The email to announce the fact was sent on June 22 from Jim Delaney, the director of the Office of the Vice-Provost, Students.
“The timing was really off,” said Guo. “I do know that the government did not give the university enough notice; however, it’s like a year’s prior notice at least. And with us, it’s like less than two to three days. That’s why this new model is very concerning, because the university basically did not consider student experience at all. And I understand the necessity of academic units and the university departments to continue funding, a hundred percent—by the university, however. But like I said, the Women’s Centre, the food banks, all those great student organizations, they contribute to such a huge part of the student experience at university. To have them reduce their services or even shut down… We are diminishing the student experience dramatically.”
Student-run organizations at UTM include The Medium, the Sexual Education Centre, the Women’s Centre, BikeShare, the Erindale College Special Response Team, and UTMSU. Our student union depends on Work-Study funding for 12 coordinator positions.
“Right after we hired, we got the email from Mr. Delaney saying [we]’re not going to get funded,” said Guo. “Imagine UTMSU without any coordinators. What can we really provide the students? I mean, we can work as hard as we are, but we can never serve the 12,000 students on campus fully without the support of the coordinators. That’s a lot of job opportunities for students and we’re providing this valuable experience for students who are interested in this field, for students to gain experience and for students to contribute back to the community.”
In a written statement to The Medium on September 4, Misak said, “As you know, the government of Ontario cancelled its Work-Study program. The university was extremely concerned by this move, as we know how important it is for our students to have meaningful paid work during the course of their studies. We are unwilling to have our students lose these opportunities, so we have developed a new version of a Work-Study program, funding more or less the same number of positions entirely from the university’s own sources. As a result, we have had to ensure that the Work-Study positions we offer meet both the criteria of being great work experiences for our students and being essential to the academic mission of the university. If the student governments want to hire coordinators and other employees, they of course still can, although they cannot be funded by the university under its Work-Study program. We encourage the student governments to use their considerable advocacy powers to try to get the government’s program reinstated, with the result being even more excellent work experiences for our students.”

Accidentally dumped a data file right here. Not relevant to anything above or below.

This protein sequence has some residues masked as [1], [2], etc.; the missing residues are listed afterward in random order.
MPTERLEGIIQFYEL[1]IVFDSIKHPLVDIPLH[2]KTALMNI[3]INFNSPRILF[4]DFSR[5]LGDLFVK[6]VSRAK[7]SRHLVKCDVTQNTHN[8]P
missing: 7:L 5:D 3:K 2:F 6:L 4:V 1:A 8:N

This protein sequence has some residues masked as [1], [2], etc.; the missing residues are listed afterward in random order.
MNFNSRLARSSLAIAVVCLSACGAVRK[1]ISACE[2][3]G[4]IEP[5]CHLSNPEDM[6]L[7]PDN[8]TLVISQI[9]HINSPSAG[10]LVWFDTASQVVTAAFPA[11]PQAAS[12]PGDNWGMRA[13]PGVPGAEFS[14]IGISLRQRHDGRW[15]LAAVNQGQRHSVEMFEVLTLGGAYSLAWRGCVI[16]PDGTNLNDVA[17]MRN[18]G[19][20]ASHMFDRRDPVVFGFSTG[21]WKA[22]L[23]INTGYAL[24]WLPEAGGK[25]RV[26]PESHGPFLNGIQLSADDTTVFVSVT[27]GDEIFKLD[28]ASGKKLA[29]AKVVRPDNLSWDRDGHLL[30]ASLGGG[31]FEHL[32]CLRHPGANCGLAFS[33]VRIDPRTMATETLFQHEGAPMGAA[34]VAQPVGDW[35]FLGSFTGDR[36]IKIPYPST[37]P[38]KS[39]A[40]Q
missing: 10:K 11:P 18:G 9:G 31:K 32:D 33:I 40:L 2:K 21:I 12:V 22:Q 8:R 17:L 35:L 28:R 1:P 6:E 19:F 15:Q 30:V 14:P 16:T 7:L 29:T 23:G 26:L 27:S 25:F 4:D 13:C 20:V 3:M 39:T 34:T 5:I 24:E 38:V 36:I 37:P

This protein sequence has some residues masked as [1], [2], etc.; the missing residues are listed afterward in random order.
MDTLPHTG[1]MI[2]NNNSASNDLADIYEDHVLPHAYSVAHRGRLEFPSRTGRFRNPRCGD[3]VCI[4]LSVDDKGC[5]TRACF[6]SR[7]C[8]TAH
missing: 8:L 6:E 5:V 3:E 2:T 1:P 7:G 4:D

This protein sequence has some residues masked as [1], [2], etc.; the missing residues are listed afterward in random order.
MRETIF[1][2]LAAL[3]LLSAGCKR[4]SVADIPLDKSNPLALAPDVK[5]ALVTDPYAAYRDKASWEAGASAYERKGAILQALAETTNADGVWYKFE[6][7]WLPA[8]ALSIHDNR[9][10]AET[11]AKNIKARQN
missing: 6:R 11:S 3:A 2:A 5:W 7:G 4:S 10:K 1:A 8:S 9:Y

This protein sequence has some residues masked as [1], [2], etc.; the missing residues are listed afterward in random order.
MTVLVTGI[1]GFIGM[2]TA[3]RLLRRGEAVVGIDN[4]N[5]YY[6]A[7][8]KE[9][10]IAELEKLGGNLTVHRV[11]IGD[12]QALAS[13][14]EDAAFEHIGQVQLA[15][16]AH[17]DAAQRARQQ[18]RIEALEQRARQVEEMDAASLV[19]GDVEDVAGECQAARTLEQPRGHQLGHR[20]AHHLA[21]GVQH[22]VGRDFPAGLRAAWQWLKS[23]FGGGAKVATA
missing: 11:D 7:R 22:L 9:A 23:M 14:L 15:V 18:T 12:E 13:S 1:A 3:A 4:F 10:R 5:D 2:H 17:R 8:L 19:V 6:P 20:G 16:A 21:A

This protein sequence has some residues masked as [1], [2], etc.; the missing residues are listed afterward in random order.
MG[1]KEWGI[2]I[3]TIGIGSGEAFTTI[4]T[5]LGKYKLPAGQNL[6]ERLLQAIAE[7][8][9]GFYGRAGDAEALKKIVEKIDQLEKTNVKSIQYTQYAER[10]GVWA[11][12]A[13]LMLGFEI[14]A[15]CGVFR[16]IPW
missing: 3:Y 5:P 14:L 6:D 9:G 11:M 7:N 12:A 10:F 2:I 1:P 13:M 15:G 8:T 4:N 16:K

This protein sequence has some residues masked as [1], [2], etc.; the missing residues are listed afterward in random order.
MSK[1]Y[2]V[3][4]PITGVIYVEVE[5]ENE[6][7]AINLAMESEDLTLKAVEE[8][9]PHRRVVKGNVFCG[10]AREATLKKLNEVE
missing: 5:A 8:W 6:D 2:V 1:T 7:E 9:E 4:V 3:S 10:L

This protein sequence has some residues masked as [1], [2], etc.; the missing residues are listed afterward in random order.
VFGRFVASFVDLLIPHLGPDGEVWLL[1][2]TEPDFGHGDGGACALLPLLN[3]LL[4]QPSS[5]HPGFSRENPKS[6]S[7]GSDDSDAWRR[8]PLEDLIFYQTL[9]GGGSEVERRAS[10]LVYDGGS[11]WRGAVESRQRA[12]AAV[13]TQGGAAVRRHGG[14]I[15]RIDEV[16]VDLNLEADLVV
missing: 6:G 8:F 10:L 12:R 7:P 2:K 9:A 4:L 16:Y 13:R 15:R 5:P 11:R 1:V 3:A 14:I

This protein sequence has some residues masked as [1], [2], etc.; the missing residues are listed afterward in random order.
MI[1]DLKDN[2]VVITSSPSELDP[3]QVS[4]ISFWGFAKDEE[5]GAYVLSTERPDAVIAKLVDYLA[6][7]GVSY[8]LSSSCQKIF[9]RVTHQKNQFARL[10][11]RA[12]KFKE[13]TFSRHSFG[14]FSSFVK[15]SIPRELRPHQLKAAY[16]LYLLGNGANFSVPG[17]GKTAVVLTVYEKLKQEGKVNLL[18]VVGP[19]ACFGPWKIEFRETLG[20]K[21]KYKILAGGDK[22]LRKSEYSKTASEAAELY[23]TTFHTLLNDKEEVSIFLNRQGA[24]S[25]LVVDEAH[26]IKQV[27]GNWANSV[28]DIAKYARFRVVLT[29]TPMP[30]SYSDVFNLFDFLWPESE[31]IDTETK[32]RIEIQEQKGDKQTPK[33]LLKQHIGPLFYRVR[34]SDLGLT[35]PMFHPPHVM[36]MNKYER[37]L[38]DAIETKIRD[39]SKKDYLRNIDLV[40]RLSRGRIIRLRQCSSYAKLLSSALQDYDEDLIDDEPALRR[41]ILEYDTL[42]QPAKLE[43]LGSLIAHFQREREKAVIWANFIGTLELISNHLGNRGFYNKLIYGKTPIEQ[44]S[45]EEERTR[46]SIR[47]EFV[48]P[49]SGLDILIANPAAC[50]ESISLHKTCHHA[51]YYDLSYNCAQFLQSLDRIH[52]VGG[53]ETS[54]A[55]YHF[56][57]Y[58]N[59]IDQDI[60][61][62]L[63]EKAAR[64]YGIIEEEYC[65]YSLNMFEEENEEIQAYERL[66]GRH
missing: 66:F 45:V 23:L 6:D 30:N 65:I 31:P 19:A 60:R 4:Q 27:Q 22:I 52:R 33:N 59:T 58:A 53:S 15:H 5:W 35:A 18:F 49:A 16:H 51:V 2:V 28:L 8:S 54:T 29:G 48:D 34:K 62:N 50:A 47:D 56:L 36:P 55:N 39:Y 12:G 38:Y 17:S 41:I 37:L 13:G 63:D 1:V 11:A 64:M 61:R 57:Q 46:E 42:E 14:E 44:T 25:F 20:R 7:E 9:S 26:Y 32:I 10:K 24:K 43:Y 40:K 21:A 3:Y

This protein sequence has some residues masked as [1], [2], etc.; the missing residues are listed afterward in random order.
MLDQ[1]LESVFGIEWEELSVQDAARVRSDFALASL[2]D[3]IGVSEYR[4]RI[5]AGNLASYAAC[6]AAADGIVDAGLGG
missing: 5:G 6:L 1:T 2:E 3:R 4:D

UTMSU, UTGSU, UTSU, and SCSU have met with the administration twice to discuss the importance of the Work-Study program.
They requested a meeting with Misak and the vice-provost, but it was Richard Levin, the registrar and executive director of enrollment management, and Lucy Fromowitz, the assistant VP of student life, who wanted to meet with the students.
“The university, ever since the beginning, agreed to work collectively with all the student unions to lobby the Ontario government to restore funding, because 2.5 million is a lot of money,” said Guo. “We met with the administration and all they’re committed to do is to work collectively with all the five student unions and to lobby the Ontario government to reset their priorities and to re-provide the Work-Study funding. I think the budget is a political agenda. Everything is not about the finance, about if they will be able to pay it or not; it’s about are they putting this as a priority or not.”
Guo points out that the government is cutting funding even though Glen Murray, the Minister of Training, Colleges and Universities, released the report “Strengthening Ontario’s Centres of Creativity, Innovation, and Knowledge”, which mentions how experiential learning and Work-Study positions are important to student life.
Other cuts to student aid in the form of scholarships and grants have also been made, including cuts to the Ontario Special Bursary Program and the Dr. Albert Rose Bursary, in the government’s effort to balance the 30% Off Ontario Tuition grant.